Teens to get their say on sex education

The government have signalled a change in Relationship & Sex Education (RSE) to give young people a say in whether they receive sex eduation in school. Until now this has been a matter for the school (in how good or bad the provision is) and the parents (who are allowed to deny their children access to sex education in school up to the age of 18).

Yesterday the minister announced a shift in policy such that from around the age of 15 children will be able to overrule their parental opt-out.

In a written statement to the House of Commons the Secretary of State for Education Damian Hinds MP said,

“We have previously committed to parents having a right to withdraw their children from sex education in RSE, but not relationships education in primary or secondary. A right for parents to withdraw their child up to 18 years of age is no longer compatible with English case law or the European convention on human rights. It is also clear that allowing parents to withdraw their child up to age 16 would not allow the child to opt in to sex education before the legal age of consent.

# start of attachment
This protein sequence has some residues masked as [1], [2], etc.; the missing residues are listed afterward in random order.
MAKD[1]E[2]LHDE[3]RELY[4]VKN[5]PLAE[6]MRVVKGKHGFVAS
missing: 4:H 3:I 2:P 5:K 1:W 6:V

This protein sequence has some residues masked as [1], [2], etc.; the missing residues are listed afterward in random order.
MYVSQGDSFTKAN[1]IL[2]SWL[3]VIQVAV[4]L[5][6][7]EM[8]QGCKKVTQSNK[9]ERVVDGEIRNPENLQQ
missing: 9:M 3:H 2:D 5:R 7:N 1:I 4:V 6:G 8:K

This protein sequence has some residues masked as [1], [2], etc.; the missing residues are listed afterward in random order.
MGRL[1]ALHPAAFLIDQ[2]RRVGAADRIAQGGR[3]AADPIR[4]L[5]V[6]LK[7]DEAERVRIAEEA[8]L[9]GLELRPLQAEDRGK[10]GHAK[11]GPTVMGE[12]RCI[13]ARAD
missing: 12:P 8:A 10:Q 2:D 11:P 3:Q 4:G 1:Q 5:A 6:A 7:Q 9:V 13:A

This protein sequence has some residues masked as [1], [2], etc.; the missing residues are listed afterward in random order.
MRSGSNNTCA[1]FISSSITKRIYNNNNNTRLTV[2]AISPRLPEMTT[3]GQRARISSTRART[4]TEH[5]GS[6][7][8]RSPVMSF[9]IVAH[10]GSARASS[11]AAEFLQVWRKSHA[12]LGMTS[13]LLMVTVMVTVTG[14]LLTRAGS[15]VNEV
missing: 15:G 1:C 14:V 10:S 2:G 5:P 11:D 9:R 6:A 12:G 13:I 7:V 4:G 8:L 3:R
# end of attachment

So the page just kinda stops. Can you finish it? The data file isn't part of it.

“We therefore propose to give parents the right to request their child be withdrawn from sex education delivered as part of RSE. The draft guidance sets out that unless there are exceptional circumstances, the parents’ request should be granted until three terms before the pupil turns 16. At that point, if the child wishes to have sex education, the headteacher should ensure they receive it in one of those terms. This preserves the parental right in most cases, but also balances it with the child’s right to opt in to sex education when they are competent to do so.”

The “three terms” model is peculiar in allowing children born in the autumn months far earlier access to information than summer babies will have. A teen whose birthday is September 1st will be in the same class as one born on August 1st the following year, yet will be able to insist on their right to sex education many months ahead of their classmate.